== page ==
A series of Wikileaks cables obtained by the Sydney Morning Herald has shown that senior Singaporean officials have been sending confidential information to their U.S. counterparts on their dismissive impressions of neighbouring states.
National security is usually an overriding reason given by governments to suppress information or persecute those who choose to release these information to the public. Yet, when it comes to defining national security, most officials would have a difficult time, trying to justify the need to classify these information as confidential.
What is history? What can history teach us? What often happens to the stories of the people who are on the other side or worse, wrong side of the history as opposed to the victors? In that sense, Howard Zinn’s unflinching portrayal of the alternative version of the official history is always illuminating. Yet, Zinn does not stop at that. By documenting the voices of the ordinary people, he tried to show us that notions such as nationalism have always been disguised by the ruling elites as a form of psychological warfare against class struggle. This is best expressed in his own words within the introduction to Voices of a People’s History of the United States:
When America voted Obama as the next President instead of John McCain, many around the world, including liberals/ pro-demcorats/ anti- republicans thought things will change. After all, this is the first black President (debatable) who has promised the world that ‘yes we can’. Continue reading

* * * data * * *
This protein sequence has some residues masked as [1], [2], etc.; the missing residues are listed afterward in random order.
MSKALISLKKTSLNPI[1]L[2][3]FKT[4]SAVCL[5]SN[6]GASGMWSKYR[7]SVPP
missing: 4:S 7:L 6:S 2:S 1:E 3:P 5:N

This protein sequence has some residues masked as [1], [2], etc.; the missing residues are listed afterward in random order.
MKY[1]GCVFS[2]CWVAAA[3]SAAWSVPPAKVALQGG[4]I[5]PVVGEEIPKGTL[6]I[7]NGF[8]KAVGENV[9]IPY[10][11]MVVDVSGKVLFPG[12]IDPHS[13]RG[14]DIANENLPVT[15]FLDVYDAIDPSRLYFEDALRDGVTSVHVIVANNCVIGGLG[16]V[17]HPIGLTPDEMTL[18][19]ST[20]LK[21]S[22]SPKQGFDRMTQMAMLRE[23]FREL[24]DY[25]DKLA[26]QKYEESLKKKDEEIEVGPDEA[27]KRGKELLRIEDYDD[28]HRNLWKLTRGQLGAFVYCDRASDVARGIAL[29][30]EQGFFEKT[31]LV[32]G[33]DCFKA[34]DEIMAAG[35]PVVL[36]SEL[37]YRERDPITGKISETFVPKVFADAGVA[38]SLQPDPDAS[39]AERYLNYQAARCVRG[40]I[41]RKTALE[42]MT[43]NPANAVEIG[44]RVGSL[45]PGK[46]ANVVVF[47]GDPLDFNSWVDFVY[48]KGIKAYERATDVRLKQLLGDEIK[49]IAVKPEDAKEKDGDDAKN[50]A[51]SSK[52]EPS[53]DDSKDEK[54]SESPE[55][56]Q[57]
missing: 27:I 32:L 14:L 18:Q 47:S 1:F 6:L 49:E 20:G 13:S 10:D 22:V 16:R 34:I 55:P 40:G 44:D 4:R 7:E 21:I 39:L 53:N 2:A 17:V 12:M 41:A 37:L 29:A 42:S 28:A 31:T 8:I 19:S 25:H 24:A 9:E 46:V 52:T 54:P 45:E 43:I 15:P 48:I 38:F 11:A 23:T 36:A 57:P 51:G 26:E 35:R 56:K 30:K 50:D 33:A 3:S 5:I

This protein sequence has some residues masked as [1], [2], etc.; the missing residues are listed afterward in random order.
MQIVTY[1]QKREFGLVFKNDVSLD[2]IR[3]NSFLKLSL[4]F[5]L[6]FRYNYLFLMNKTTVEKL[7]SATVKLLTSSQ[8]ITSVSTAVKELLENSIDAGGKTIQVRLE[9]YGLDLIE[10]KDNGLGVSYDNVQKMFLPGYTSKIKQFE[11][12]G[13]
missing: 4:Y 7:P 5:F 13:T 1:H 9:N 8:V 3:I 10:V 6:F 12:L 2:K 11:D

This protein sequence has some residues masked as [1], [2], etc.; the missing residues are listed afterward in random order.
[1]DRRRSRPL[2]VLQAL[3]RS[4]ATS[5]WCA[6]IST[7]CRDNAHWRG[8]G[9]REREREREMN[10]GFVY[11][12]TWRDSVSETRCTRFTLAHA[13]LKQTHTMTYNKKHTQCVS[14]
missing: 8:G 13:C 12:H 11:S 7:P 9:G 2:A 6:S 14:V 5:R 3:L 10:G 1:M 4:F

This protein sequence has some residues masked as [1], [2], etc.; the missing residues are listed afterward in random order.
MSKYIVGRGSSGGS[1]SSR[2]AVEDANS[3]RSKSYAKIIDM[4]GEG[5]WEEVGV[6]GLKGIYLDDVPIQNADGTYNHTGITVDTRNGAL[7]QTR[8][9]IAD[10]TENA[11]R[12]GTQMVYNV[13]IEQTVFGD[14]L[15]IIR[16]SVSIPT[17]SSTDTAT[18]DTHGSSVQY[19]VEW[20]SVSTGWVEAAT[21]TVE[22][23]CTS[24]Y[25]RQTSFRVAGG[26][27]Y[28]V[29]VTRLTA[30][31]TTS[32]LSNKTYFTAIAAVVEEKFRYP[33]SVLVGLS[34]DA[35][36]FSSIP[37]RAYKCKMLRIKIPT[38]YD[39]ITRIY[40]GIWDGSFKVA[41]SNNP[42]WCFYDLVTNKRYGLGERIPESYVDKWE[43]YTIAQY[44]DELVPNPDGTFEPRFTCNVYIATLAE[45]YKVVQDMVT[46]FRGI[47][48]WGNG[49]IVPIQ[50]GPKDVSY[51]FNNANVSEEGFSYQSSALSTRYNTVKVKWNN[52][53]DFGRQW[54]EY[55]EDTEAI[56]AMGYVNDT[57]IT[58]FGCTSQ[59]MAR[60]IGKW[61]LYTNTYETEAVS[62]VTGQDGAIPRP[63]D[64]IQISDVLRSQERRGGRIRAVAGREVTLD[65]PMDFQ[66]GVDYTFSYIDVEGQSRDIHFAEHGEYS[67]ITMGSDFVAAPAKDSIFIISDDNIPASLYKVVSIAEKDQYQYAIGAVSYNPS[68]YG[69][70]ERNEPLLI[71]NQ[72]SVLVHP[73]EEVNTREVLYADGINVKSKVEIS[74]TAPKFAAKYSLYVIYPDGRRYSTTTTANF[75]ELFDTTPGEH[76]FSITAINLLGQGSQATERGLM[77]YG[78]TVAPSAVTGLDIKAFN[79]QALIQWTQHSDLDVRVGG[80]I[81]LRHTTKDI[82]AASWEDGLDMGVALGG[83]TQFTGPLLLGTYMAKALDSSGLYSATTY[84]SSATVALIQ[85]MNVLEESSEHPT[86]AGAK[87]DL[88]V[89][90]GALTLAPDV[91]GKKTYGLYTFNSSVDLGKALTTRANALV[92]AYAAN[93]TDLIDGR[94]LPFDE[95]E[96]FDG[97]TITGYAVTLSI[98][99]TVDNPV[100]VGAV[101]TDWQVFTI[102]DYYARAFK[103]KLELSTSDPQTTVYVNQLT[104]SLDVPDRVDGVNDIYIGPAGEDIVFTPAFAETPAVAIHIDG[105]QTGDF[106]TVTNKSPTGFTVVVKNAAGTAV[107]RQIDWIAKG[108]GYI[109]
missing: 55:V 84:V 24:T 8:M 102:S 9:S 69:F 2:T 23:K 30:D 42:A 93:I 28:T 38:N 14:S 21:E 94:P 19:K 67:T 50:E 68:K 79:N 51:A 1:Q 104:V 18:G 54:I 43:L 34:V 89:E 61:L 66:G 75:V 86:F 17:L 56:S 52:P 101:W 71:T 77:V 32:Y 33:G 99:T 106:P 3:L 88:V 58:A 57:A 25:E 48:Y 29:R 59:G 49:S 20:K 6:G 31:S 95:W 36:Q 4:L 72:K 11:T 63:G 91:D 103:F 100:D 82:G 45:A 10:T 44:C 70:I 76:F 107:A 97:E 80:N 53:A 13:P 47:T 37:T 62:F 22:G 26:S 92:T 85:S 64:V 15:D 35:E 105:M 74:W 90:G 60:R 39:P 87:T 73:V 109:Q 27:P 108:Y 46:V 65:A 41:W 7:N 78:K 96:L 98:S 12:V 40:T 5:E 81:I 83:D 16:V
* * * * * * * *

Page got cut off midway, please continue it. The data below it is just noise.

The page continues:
Taking advantage of US Secretary of State, Condoleeza Rice’s visit to Libya, Amnesty International (AI) and Human Rights Watch (HRW) have highlighted the human rights abuses that have persisted in the autocratic regime (AI 2008a; HRW 2008a) . In a letter to Rice, HRW has urged the former not to place to business and terrorism issues above human rights concerns (HRW 2008 a).
The issues voiced by both human rights organisations include the imprisonment of political prisoners and suppression of political dissent. These critics include Fathi el-Jahmi who ihad been imprisoned but now reported to be in hospital custody. He had called for political liberalisation such as conducting free and fair elections and having a free press. Idriss Boufayed, the purported organiser with 11 other men for planning a peaceful protest are still being imprisoned (AI 2008a; HRW 2008a). Three other men from the same group who had planned the demonstration are said to have been released in 2007 and 2008 though two of them are reported to have disappeared (HRW 2008b, p. 3) Continue reading